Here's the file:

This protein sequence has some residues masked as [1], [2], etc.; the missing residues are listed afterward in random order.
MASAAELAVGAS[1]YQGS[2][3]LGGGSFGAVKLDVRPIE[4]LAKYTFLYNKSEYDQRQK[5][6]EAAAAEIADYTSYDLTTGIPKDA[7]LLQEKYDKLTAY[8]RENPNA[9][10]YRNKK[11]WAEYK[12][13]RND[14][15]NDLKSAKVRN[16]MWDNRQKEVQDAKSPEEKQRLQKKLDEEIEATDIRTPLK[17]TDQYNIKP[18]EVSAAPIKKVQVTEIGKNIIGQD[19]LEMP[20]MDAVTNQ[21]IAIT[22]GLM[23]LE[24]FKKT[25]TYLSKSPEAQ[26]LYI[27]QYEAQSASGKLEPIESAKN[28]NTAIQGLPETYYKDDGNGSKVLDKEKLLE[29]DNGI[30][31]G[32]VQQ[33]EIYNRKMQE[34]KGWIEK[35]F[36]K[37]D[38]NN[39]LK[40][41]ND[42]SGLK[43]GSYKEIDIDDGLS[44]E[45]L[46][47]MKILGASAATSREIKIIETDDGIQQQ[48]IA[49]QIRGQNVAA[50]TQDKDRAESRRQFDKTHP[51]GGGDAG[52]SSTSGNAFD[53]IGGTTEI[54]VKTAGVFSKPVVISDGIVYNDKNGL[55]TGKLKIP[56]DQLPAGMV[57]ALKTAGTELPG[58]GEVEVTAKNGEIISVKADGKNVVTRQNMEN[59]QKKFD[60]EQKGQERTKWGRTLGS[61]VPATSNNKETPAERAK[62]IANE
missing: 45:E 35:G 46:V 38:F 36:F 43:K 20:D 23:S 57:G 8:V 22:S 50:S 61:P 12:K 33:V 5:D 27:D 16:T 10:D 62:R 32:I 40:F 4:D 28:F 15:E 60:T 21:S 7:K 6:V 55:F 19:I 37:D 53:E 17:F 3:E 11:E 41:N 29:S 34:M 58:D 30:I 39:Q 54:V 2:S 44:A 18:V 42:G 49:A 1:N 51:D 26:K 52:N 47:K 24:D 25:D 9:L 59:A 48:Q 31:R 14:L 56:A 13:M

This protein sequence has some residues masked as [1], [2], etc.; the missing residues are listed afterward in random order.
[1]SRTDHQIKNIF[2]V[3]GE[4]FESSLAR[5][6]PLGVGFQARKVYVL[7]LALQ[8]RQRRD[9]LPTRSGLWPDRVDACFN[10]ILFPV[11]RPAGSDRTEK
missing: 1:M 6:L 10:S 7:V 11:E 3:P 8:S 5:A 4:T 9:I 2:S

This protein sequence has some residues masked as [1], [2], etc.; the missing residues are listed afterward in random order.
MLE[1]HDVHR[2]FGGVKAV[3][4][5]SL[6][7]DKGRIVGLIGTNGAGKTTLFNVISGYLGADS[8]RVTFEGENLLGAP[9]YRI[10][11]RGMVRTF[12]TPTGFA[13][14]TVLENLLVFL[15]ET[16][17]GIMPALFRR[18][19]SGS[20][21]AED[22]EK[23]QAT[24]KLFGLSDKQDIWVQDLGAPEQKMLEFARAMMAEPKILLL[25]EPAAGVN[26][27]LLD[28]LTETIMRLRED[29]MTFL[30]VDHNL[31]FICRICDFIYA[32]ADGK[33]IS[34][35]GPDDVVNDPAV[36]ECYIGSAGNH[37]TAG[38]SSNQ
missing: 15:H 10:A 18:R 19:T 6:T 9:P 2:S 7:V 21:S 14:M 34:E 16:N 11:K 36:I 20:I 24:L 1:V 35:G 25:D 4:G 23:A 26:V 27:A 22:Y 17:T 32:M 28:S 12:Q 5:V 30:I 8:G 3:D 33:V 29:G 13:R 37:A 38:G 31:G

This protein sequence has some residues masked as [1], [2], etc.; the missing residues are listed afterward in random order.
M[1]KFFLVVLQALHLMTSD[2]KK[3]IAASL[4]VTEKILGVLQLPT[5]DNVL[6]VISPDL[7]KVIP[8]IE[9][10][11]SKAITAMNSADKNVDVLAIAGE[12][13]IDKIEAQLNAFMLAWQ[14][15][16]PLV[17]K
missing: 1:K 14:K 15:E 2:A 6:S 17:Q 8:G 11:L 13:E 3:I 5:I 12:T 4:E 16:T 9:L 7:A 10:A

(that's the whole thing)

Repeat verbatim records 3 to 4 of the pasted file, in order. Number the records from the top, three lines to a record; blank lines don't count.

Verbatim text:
This protein sequence has some residues masked as [1], [2], etc.; the missing residues are listed afterward in random order.
MLE[1]HDVHR[2]FGGVKAV[3][4][5]SL[6][7]DKGRIVGLIGTNGAGKTTLFNVISGYLGADS[8]RVTFEGENLLGAP[9]YRI[10][11]RGMVRTF[12]TPTGFA[13][14]TVLENLLVFL[15]ET[16][17]GIMPALFRR[18][19]SGS[20][21]AED[22]EK[23]QAT[24]KLFGLSDKQDIWVQDLGAPEQKMLEFARAMMAEPKILLL[25]EPAAGVN[26][27]LLD[28]LTETIMRLRED[29]MTFL[30]VDHNL[31]FICRICDFIYA[32]ADGK[33]IS[34][35]GPDDVVNDPAV[36]ECYIGSAGNH[37]TAG[38]SSNQ
missing: 15:H 10:A 18:R 19:T 6:T 9:P 2:S 7:V 21:S 14:M 34:E 16:N 11:K 36:I 20:I 24:L 1:V 35:G 25:D 4:G 23:A 26:V 27:A 22:Y 17:T 32:M 28:S 12:Q 5:V 30:I 8:G 3:D 33:V 29:G 13:R 37:A 38:G 31:G

This protein sequence has some residues masked as [1], [2], etc.; the missing residues are listed afterward in random order.
M[1]KFFLVVLQALHLMTSD[2]KK[3]IAASL[4]VTEKILGVLQLPT[5]DNVL[6]VISPDL[7]KVIP[8]IE[9][10][11]SKAITAMNSADKNVDVLAIAGE[12][13]IDKIEAQLNAFMLAWQ[14][15][16]PLV[17]K
missing: 1:K 14:K 15:E 2:A 6:S 17:Q 8:G 11:L 13:E 3:I 5:I 12:T 4:E 16:T 9:L 7:A 10:A